And what Idaho researchers are doing to prepare the state’s top crop for a smokier future.
Wildfires in the West are growing larger and more frequent, making smoke exposure an increasing threat to farmworkers, as well as a number of different crops. In recent years, smoke pollution has impacted the quality of wine grapes in states like California, Oregon, and Washington, and has factored into reduced milk production in dairy cows. How harmful it is to other crops, however, is still unclear.
Similar to how it affects humans, smoke can block out sunlight and inhibit photosynthesis, causing plants to have trouble breathing. When it comes to wildfire smoke in Idaho, the primary crop concern is, of course, potatoes. The state leads the nation in production, growing more than one-third of all U.S. potatoes, and is responsible for processing the vast majority of the country’s frozen and dehydrated potato products. Idaho potato growers brought in a record $1.3 billion last year — a significant contribution to the state’s economy.
As wildfires in Idaho and its neighboring states increase, so do threats to the state’s top crop.
“We’ve had, probably seven out of the last 10 years, some pretty extensive periods where we’ve had pretty heavy concentration of wildfire smoke over our potato growing regions in southern Idaho,” said Mike Thornton, professor of plant sciences at the University of Idaho. “Growers had noticed that in some of those years, their yields were down and the potatoes did not store as well.” After an intensely hot summer last year, potato farmer Doug Gross told the Globe and Mail that he estimated his yields were down 10-15%.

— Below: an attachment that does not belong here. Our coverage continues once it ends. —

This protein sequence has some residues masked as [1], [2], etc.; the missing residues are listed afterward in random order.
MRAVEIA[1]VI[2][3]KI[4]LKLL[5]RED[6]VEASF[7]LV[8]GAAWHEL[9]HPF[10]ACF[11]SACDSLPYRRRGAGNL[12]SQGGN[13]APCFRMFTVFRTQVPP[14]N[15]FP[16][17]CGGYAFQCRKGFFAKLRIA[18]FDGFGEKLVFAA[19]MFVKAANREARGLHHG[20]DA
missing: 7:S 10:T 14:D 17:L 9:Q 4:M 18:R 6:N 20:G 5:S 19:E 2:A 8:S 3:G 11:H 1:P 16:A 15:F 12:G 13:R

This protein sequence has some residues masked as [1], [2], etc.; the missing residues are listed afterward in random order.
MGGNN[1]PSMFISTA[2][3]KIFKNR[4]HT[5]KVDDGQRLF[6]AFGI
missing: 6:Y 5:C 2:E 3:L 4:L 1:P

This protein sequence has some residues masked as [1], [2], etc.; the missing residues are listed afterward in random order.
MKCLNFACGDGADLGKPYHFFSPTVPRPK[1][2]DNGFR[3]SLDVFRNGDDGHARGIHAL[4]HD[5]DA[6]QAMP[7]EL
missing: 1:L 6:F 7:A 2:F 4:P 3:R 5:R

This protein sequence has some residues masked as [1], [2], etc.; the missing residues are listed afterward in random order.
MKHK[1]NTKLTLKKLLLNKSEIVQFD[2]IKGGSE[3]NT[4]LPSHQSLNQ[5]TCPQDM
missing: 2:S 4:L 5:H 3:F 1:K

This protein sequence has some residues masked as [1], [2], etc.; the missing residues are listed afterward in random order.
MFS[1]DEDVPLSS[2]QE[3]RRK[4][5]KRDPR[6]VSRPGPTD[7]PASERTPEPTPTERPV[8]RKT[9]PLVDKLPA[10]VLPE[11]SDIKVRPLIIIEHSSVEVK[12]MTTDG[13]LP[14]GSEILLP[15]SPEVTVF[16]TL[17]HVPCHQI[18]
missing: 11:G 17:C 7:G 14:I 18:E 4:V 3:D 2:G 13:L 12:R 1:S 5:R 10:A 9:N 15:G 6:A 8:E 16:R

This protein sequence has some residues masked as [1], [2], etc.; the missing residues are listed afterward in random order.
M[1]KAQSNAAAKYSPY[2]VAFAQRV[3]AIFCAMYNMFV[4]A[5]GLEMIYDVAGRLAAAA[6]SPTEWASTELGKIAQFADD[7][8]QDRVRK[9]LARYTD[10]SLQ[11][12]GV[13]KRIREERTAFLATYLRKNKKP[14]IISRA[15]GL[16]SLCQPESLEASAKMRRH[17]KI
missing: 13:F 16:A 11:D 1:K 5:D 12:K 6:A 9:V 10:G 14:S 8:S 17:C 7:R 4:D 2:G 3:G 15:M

In an effort to get a better grasp on the problem — and offer possible solutions — Thornton has teamed up with Boise State University chemistry professor Owen McDougal to determine exactly how wildfire smoke affects certain potato varieties. The researchers are studying how smoke changes characteristics such as taste, size, yield, and storage potential.
The deep, seemingly unaffected by smoke, roots for the project were first planted in 2012, when Addie Waxman, now an agronomy manager for the world’s largest potato manufacturer, McCain Foods, was walking through hazy potato fields in Washington. “There was so much smoke, it was just unbelievable,” she said. “That’s when I noticed that some potato plants just kept living, and others appeared to suffer under the canopy of smoke.” In addition to what Waxman observed about varietal difference in the field, she also heard anecdotal reports that potato stocks in cold storage centers were far more prone to disease and degradation if they had been grown under a canopy of smoke. She started wondering about the varietal difference in the plants’ response to the smoke, and how the heavy smoke affected yields.
“I noticed that some potato plants just kept living, and others appeared to suffer under the canopy of smoke.”